Mr Kruger replied that the National Treasury would do so, in conjunction with the Department of Public Enterprises.

Institute of Management Consultants of South Africa
Mr B Laauwen, Executive Director of the Institute of Management Consultants, said his organisation wanted to add to the Act that beneficiaries of the Act should be members of functioning professional bodies. The reasons for this were to enable quality assurance and to avoid problems in the consulting market (such as those mentioned in Minister Fraser Moleketi's budget speech, 2002). Many officials did not know how to contract a management consultant. The Act was more concerned with whether companies were black enough and whether a company consisted of enough Previously Disadvantaged Individuals (PDIs), than it was concerned with professionalism. The remedy for this would be to demand ownership of a professional body, just like doctors or lawyers had to be members of professional bodies. Most consulting services were not currently regulated in legislation. Consequently the buyer of such services was left vulnerable to abuse. This could be avoided if consultants had to get certification before procurement. Professional bodies offered strong peer review systems. Professional bodies would also facilitate integration between PDIs and Previously Advantaged Individuals (PAIs).

Mr Aulsebrook (IFP) said it could lead to cartels and very high costs if one had to legislate for the exclusive use of consultants belonging to professional bodies.

Mr Makgato commented that Mr Laauwen's suggestion could be exclusion by inference, because not everybody could belong to a professional body. If it worked elsewhere, it did not mean that it would work in South Africa, which had a unique historical background and a legacy of exclusion.

Mr M Sogoni of the Gauteng Legislature's Finance Committee said Mr Laauwen's suggestion is exclusionary in the same manner that an advertisement for a vacancy was when it demanded ten years of experience.

Dr E Conroy (NNP) asked if there were any formal qualifications a consultant needed to have.

Mr Laauwen replied that the route to certification could be through a formal qualification or through work experience. He conceded that one had to be careful when one tried to implement first world solutions in third world circumstances. He took note of the concerns about exclusivity, but this was not the purpose of his suggestion and even though it could be a by-product, it could also be avoided. The ideal was for people to come together and uplift each other and debate with one another.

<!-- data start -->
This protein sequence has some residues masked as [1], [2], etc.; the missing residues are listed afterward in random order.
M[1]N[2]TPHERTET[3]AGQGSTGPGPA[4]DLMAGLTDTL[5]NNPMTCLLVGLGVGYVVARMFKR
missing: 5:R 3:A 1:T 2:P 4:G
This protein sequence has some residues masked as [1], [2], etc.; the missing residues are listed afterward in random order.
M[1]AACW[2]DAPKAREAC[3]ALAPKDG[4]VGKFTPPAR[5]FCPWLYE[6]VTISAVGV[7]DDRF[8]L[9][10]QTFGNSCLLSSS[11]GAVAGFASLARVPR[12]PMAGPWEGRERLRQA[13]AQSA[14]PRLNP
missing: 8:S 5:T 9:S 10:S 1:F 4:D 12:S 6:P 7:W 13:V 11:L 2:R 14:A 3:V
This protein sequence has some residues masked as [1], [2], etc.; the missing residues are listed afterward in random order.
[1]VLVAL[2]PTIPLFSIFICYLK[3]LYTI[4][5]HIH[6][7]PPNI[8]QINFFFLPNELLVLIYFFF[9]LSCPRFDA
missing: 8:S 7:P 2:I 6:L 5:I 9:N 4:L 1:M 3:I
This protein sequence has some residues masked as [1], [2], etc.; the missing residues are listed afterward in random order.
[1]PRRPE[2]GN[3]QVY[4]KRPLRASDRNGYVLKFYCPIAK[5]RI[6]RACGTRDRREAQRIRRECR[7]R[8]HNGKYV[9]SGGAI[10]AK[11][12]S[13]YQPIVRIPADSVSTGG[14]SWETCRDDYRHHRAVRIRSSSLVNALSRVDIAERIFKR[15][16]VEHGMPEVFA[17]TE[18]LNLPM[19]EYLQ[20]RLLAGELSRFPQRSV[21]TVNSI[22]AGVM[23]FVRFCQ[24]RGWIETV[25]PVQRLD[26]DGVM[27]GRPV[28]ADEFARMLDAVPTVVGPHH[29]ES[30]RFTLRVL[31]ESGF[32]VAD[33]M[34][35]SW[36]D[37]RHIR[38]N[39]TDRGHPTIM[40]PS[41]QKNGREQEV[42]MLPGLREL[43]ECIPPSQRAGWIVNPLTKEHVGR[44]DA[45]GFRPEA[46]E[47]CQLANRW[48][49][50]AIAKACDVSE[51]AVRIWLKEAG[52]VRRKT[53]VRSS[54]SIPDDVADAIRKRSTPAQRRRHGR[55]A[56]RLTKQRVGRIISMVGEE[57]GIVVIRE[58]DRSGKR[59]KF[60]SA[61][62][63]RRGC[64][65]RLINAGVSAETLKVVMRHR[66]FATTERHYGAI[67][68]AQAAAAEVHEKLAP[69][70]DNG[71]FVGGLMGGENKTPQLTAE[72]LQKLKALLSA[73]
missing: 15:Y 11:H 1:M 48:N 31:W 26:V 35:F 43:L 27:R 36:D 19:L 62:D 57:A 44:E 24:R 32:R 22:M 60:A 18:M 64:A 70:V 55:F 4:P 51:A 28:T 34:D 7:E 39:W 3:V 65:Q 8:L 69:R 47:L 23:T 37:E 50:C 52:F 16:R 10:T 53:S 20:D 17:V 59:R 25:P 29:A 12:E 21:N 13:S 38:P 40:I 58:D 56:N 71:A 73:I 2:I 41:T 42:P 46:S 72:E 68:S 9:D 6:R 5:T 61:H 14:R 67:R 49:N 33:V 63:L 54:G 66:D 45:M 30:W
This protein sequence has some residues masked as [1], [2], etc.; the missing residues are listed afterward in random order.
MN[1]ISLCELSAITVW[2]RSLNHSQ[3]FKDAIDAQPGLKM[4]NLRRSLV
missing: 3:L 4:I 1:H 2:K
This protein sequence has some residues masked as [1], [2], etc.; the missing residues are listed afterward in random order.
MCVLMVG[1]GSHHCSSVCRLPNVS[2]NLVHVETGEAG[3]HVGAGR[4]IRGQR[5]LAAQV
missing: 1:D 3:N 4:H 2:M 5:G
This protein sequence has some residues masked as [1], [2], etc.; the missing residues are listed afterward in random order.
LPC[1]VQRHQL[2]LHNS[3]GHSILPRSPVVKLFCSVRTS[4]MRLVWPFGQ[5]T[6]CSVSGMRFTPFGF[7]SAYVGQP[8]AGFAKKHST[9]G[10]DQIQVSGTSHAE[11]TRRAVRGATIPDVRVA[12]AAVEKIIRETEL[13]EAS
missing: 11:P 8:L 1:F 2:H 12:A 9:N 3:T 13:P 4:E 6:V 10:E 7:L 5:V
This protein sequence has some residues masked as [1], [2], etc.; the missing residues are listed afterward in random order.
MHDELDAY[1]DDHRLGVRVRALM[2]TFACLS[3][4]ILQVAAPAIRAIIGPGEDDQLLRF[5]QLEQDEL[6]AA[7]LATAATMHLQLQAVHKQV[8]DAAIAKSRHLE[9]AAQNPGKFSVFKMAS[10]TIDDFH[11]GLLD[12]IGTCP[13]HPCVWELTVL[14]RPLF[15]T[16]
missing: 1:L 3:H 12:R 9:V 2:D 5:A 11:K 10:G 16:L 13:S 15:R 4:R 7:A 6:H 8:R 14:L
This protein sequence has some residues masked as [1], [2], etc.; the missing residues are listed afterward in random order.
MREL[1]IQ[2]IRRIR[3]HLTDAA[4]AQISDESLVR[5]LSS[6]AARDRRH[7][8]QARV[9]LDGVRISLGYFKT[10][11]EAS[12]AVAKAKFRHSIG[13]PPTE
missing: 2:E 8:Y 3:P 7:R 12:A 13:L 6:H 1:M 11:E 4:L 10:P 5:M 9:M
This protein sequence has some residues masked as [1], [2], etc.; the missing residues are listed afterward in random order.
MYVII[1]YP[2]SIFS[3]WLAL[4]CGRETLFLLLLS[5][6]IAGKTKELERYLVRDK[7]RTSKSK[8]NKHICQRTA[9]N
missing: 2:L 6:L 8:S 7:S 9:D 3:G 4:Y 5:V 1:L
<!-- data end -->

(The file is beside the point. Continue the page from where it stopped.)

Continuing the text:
Mr T Shabe, Executive President: National Youth Chamber of Business, said he was in favour of Mr Laauwen's suggestion, because it could save time and money.

South African Association of Consulting Engineers (SAACE)
Mr P Silbernagl, Past President: South African Association of Consulting Engineers, said black representation in the civil engineering industry was extremely low. Only 2,8% of registered professional engineers in the sector and only 23,8% of engineers in training were black. Instead of increasing numbers of black people entering the profession, the black component was decreasing. The SAACE was concerned about the Act's framework being interpreted too loosely by stage organs, especially local authorities. Tenders should not necessarily be judged in terms of the lowest price, because the lowest price did not always turn out to be cost-effective. Nor were tenders always the appropriate option, apart from in the case of tariff-based appointments. The Act and other black empowerment strategies needed to do more to promote the entrance of black professionals and women into the civil engineering sector.

Mr Makgato pointed out that blacks were by design discouraged from taking maths under the previous dispensation. He wanted to know what the SAACE was doing to bridge the gap. He also requested clarity on why Mr Silbernagl thought tenders were not always the best route.

Mr Silbernagl replied that his organisation had been engaging with the Department of Education about work shadow opportunities and bursaries. Even when full engineering bursaries were offered to young HDIs, they were sometimes not interested, because they preferred IT or accountancy directions. Regarding tenders, he said huge costs were incurred by tendering. He cited the Western Cape Film Studio as an example. Each interested party had to do intensive preparatory work, including traffic and geographical studies. The Government should rather have done the preparatory work itself in order to provide exact specifications. Such an approach would save time and money.